Bewick's swans migrate the furthest of all swan species, which may be why they are the least likely to "divorce". In 50 years there have only been three cases at WWT Slimbridge, where 10,000 Bewick's swans have spent their winters since studies began in 1963.

So why do swans ever leave their long-term mate, who has become the perfect parent? Rather like humans, they sometimes get out when things go badly.

"Swans change mates sometimes after a bad breeding season or nest failure," says Radoslaw Włodarczyk of University of Łódź in Poland. "It takes 1-2 seasons for birds to match each other precisely and start to breed again." The new pair often raises fewer cygnets in their first year, but improve in later years, particularly for the female from the original pair. In Poland, the divorce rate in mute swans is about 4%.

As well as divorcing, swans do occasionally "cheat". But it's really only female Australian black swans that are regularly unfaithful. Around 1 in 7 eggs reared by a black swan male will not be his, almost always because the female has copulated with a different male just in case she cannot have offspring with her partner.

For the other five swan species, the risks involved in seeking an extra mate, such as contracting a sexually-transmitted disease, or simply failing to find a second mate, are just too high. So they stay loyal - and male swans are thoroughly modern husbands. Unlike most ducks and geese, they help incubate the eggs, allowing the female to feed more and rebuild the fat reserves she used up in laying them.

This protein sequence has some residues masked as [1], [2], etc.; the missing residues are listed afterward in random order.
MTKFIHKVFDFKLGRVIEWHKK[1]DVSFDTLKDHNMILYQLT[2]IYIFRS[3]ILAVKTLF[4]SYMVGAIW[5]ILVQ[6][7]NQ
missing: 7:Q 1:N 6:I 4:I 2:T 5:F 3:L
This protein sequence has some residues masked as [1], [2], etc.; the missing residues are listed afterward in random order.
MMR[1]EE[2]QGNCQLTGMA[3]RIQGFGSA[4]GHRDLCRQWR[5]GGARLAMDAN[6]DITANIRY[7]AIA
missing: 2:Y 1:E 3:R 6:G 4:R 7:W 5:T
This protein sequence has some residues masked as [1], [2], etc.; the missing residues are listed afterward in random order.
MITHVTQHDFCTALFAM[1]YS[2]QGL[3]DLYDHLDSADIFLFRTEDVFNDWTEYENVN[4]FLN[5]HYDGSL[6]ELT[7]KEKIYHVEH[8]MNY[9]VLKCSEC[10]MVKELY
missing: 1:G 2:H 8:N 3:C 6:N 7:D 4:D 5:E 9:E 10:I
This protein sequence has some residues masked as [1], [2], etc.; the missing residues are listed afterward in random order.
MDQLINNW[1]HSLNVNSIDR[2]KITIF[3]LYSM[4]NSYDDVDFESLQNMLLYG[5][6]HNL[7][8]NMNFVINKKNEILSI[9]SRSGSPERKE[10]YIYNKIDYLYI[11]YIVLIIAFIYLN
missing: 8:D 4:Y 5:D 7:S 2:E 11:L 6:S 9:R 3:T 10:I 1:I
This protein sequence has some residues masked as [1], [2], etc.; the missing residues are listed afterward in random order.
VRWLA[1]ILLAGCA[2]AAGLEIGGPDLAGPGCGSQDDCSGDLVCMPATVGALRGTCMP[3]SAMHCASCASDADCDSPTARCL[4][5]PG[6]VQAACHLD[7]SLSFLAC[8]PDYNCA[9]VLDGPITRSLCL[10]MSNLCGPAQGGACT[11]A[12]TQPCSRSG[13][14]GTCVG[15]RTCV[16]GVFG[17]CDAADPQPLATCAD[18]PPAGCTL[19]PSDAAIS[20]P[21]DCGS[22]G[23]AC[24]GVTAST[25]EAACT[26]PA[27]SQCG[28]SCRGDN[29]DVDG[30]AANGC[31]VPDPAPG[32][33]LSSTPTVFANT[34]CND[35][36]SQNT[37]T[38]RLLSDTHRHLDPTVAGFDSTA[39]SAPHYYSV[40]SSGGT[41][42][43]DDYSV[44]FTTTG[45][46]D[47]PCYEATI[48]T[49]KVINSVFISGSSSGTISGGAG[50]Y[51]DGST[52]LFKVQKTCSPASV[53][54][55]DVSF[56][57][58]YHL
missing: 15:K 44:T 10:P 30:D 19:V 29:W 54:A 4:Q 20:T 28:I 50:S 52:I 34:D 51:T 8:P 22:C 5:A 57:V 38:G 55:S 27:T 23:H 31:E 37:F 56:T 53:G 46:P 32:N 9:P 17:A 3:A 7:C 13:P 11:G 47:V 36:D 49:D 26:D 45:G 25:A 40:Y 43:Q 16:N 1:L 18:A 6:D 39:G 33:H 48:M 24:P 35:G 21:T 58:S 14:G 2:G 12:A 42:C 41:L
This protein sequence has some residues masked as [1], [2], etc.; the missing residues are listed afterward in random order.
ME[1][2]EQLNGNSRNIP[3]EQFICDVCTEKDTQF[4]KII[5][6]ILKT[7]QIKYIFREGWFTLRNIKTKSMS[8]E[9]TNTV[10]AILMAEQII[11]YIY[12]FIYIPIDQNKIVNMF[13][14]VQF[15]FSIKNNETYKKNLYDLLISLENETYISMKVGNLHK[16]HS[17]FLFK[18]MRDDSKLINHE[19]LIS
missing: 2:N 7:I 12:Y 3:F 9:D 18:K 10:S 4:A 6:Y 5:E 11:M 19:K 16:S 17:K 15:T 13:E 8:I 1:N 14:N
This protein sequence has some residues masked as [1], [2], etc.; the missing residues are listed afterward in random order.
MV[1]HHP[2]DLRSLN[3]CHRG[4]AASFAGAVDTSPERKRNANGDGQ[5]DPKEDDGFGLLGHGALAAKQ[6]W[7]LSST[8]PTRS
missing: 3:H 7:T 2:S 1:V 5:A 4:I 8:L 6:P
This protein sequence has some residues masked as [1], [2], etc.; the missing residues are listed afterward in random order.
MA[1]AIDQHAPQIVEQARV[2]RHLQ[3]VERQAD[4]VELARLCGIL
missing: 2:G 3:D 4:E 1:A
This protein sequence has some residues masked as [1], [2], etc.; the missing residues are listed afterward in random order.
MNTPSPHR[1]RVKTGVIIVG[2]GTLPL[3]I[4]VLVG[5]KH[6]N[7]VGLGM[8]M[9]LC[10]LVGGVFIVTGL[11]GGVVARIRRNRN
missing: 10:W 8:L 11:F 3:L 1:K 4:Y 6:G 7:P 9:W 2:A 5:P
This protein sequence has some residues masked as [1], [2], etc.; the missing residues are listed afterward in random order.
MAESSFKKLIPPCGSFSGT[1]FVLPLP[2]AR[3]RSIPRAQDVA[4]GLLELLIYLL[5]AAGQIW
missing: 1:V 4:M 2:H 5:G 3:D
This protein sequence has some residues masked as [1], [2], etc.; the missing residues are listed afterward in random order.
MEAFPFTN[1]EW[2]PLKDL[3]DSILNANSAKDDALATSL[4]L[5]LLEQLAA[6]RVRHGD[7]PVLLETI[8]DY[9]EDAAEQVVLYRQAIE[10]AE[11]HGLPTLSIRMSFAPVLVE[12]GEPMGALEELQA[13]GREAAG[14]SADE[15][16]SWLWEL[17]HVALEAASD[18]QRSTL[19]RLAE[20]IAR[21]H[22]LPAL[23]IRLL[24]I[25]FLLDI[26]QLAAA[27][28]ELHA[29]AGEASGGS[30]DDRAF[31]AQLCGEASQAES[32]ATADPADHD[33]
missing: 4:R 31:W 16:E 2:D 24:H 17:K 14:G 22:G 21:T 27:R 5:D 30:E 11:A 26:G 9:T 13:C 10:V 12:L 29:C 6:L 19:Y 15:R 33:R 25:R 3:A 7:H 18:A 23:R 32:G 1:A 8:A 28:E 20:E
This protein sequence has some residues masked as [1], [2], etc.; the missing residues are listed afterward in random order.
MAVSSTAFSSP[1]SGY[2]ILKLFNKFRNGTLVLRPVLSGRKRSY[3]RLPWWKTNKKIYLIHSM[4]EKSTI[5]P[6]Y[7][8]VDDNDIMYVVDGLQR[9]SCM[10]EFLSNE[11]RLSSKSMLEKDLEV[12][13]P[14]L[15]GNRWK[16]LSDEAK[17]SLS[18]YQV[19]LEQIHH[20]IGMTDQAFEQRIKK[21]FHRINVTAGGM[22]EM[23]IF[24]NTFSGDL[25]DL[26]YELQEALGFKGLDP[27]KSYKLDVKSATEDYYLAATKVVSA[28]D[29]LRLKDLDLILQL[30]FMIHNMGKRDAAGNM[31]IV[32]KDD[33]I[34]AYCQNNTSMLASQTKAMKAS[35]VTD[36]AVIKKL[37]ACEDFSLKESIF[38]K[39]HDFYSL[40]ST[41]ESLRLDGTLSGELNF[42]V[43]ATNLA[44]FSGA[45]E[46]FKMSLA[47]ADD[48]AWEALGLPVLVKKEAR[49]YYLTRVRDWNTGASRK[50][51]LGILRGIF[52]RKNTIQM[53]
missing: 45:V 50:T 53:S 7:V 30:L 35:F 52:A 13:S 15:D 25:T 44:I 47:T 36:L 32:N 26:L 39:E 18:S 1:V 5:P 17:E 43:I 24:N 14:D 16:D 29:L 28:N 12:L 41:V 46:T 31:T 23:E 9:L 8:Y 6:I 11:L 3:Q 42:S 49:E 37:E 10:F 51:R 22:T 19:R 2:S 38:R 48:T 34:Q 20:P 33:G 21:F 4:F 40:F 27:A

Male black swans actually spend more time on their nests than females. That may seem strange, because black swan females are the least loyal. But unlike other swans, they can lay multiple clutches a year. The more time a female spends sitting on her nest, the longer it will be before she is ready to lay another clutch. By giving her time off, the male ensures the next clutch comes along quickly. This should mean he has more offspring - so long as the cygnets are his.

Once the cygnets hatch, swan parents live with their young for six to nine months. For comparison, a male duck will spend about a month on parenting duties before, well, swanning off.

Like many parents, swans respond with extreme prejudice if their family is threatened. But could they really break your arm with their wing?

Woe betide anyone who accidentally disturbs a family of swans. Male swans of all species will ferociously guard their nests. As well as protecting the offspring from predators, this also prevents the female from mating with another male.

When it perceives a threat, a swan will rear up with dramatically flared wings and hiss, grunt, snort and flap. This display is called "busking". But this naked aggression is only for show: most of the time the swans are bluffing.

It's unlikely a swan could break an adult's bones, says Włodarczyk, although a child or older person might be unlucky as their bones are weaker. "They can hit hard with their carpal wing joint," he concedes, but they can only muster so much force.

That's because of the way their bones are built. All flying birds have a honeycomb-like bone structure to make them as light as possible. Swans are among the heaviest flying birds, so they need all the help they can get. The trade-off is that their bones are weaker than those of other animals. As a result, a swan would be more likely to break their own wing if they struck an adult human's arm. Rees confirms there have been no swan-caused broken bones at WWT sites.